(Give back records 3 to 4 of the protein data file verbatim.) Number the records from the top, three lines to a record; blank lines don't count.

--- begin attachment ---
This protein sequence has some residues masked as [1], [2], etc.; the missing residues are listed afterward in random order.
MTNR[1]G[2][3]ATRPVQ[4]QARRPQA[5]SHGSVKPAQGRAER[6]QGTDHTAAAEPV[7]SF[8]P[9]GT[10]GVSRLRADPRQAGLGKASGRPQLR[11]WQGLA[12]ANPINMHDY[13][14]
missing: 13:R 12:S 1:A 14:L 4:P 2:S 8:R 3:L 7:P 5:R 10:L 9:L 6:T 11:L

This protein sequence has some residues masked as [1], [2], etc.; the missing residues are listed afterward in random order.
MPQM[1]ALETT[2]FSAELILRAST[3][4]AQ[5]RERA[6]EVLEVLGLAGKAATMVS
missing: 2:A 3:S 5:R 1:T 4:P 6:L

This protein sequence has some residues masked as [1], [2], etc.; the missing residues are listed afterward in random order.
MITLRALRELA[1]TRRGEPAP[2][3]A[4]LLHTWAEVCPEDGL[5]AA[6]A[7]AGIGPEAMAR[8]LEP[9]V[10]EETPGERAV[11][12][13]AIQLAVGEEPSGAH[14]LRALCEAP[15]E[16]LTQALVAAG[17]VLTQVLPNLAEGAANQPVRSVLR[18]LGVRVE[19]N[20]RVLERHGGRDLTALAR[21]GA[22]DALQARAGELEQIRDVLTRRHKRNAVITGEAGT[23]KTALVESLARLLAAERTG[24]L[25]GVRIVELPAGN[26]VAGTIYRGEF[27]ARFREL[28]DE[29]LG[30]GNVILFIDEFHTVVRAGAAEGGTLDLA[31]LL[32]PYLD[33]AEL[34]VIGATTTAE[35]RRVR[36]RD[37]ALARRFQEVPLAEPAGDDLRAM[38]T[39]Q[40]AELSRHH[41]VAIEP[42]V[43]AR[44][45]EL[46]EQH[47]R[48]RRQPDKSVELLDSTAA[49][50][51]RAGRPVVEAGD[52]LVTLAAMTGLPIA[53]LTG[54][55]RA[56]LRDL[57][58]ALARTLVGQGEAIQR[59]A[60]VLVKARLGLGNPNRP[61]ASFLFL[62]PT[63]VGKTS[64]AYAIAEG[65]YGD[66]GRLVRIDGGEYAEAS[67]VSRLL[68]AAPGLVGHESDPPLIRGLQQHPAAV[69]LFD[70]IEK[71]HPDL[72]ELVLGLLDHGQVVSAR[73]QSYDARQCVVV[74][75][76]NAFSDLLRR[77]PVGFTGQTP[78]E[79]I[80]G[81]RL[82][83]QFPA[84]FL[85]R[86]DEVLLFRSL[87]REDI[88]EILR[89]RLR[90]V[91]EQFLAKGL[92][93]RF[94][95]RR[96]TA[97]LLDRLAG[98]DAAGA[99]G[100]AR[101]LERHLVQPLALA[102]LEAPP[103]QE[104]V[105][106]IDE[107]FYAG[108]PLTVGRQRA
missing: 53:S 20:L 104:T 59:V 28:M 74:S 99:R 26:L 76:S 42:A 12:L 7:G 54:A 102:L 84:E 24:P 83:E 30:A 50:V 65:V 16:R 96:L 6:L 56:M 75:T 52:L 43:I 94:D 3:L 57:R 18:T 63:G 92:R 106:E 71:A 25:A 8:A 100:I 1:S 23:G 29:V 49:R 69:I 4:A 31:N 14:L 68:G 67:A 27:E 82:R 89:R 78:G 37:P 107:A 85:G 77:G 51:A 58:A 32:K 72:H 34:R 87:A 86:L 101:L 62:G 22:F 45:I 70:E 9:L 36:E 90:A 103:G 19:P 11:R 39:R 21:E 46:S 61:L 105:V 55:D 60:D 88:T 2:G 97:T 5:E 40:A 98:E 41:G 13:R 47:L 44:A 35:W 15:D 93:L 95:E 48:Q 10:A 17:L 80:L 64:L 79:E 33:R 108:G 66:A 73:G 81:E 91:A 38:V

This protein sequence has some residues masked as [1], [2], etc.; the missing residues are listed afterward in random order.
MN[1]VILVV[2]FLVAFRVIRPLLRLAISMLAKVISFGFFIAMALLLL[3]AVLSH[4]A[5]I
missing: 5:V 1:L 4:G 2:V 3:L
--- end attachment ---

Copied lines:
This protein sequence has some residues masked as [1], [2], etc.; the missing residues are listed afterward in random order.
MITLRALRELA[1]TRRGEPAP[2][3]A[4]LLHTWAEVCPEDGL[5]AA[6]A[7]AGIGPEAMAR[8]LEP[9]V[10]EETPGERAV[11][12][13]AIQLAVGEEPSGAH[14]LRALCEAP[15]E[16]LTQALVAAG[17]VLTQVLPNLAEGAANQPVRSVLR[18]LGVRVE[19]N[20]RVLERHGGRDLTALAR[21]GA[22]DALQARAGELEQIRDVLTRRHKRNAVITGEAGT[23]KTALVESLARLLAAERTG[24]L[25]GVRIVELPAGN[26]VAGTIYRGEF[27]ARFREL[28]DE[29]LG[30]GNVILFIDEFHTVVRAGAAEGGTLDLA[31]LL[32]PYLD[33]AEL[34]VIGATTTAE[35]RRVR[36]RD[37]ALARRFQEVPLAEPAGDDLRAM[38]T[39]Q[40]AELSRHH[41]VAIEP[42]V[43]AR[44][45]EL[46]EQH[47]R[48]RRQPDKSVELLDSTAA[49][50][51]RAGRPVVEAGD[52]LVTLAAMTGLPIA[53]LTG[54][55]RA[56]LRDL[57][58]ALARTLVGQGEAIQR[59]A[60]VLVKARLGLGNPNRP[61]ASFLFL[62]PT[63]VGKTS[64]AYAIAEG[65]YGD[66]GRLVRIDGGEYAEAS[67]VSRLL[68]AAPGLVGHESDPPLIRGLQQHPAAV[69]LFD[70]IEK[71]HPDL[72]ELVLGLLDHGQVVSAR[73]QSYDARQCVVV[74][75][76]NAFSDLLRR[77]PVGFTGQTP[78]E[79]I[80]G[81]RL[82][83]QFPA[84]FL[85]R[86]DEVLLFRSL[87]REDI[88]EILR[89]RLR[90]V[91]EQFLAKGL[92][93]RF[94][95]RR[96]TA[97]LLDRLAG[98]DAAGA[99]G[100]AR[101]LERHLVQPLALA[102]LEAPP[103]QE[104]V[105][106]IDE[107]FYAG[108]PLTVGRQRA
missing: 53:S 20:L 104:T 59:V 28:M 74:S 99:R 26:L 76:S 42:A 12:L 7:G 54:A 102:L 84:E 24:P 83:E 30:A 50:V 65:V 16:R 96:L 6:L 56:M 75:T 52:L 43:I 94:D 3:L 57:R 18:T 63:G 92:R 106:E 71:A 25:A 8:A 100:I 1:S 23:G 29:V 49:R 69:I 4:A 31:N 14:L 68:G 67:A 27:E 82:R 89:R 78:G 37:P 107:A 85:G 77:G 51:A 58:A 32:K 72:H 34:R 87:A 86:L 101:L 62:G 22:F 45:I 70:E 9:L 36:E 90:A 103:G 19:P 11:R 39:R 21:E 46:S 61:L 105:V 55:D 60:D 88:T 2:G 97:T 5:E 40:A 98:E 41:G 13:R 47:L 44:A 35:W 15:D 93:L 95:E 48:Q 10:A 17:L 80:L 64:L 79:E 33:R 108:G 66:A 73:G 81:E 91:A 38:V

This protein sequence has some residues masked as [1], [2], etc.; the missing residues are listed afterward in random order.
MN[1]VILVV[2]FLVAFRVIRPLLRLAISMLAKVISFGFFIAMALLLL[3]AVLSH[4]A[5]I
missing: 5:V 1:L 4:G 2:V 3:L